Of Taste and Levees ...
One of the pleasures of living in Cincinnati is being able to get together with Susan’s brother Harley and his wife Jascia. The major discussion topic was politics, lately the source for a lot of laughs.
They visited with us last night for a going away party for Matt, who is going back to the University of New Orleans (UNO) for his senior year. Matt has been staying with us for a few months and leaves Thursday for UNO. He will get to experience dorm life for the first time.
Later today we are going to the “Taste of Cincinnati.” At Fountain Square, we get to taste samples of food from some of Cinci’s finest restaurants. We will then do some campaigning for Dr. Victoria Wulsin, Democratic candidate for Congress, handing out campaign literature at the “Taste.”
Meanwhile, on the New Orleans front, fears are being fanned on the flood protection front. Below are excerpts from an article by Cain Burdeau,of the Associated Press:
Leaky New Orleans levee alarms experts
NEW ORLEANS — Despite more than $22 million in repairs, a levee that broke with catastrophic effect during Hurricane Katrina is leaking again because of the mushy ground on which New Orleans was built, raising serious questions about the reliability of the city's flood defenses.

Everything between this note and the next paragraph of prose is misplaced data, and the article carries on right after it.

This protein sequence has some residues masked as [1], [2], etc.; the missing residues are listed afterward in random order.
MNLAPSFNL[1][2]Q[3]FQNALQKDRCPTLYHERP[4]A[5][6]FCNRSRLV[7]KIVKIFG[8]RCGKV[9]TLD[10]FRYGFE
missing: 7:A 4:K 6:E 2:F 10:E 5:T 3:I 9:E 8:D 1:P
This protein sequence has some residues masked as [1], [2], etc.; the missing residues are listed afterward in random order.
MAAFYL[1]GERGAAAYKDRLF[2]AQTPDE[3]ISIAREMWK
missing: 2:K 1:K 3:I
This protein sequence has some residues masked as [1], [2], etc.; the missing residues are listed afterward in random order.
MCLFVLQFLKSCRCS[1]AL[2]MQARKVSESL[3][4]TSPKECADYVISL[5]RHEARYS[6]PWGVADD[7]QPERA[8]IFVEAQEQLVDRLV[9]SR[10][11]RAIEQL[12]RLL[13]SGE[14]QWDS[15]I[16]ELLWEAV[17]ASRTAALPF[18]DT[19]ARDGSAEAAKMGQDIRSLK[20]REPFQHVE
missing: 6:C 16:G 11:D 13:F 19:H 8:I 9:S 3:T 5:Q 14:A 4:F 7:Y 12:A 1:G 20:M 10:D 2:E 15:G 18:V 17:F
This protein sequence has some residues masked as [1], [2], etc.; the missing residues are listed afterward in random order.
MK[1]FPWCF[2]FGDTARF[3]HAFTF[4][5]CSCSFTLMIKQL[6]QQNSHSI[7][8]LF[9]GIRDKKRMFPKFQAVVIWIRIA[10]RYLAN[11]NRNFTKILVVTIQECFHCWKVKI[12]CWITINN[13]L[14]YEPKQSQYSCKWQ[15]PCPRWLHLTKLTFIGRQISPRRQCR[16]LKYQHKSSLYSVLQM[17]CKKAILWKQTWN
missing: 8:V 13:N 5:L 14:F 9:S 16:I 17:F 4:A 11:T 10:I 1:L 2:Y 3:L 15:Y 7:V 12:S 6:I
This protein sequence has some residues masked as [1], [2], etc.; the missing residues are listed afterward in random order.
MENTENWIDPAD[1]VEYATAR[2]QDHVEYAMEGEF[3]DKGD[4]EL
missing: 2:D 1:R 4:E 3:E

Outside engineering experts who have studied the project told The Associated Press the type of seepage spotted at the 17th Street Canal in the Lakeview neighborhood also afflicts other New Orleans levees and could cause some of them to collapse during a storm.
The U.S. Army Corps of Engineers has spent about $4 billion so far of the $14 billion set aside by Congress to repair and upgrade the metropolitan area's hundreds of miles of levees by 2011. Some outside experts said the leak could mean billions more will be needed and some of the work already completed may need to be redone.
"It is all based on a 30-year-old defunct model of thinking, and it means that when they wake up to this one — really — our cost is going to increase significantly," said Bob Bea, a civil engineer at the University of California at Berkeley.
The Army Corps of Engineers disputed the experts' dire assessment. The agency said it is taking the risk of seepage into account and rebuilding the levees with an adequate margin of safety.
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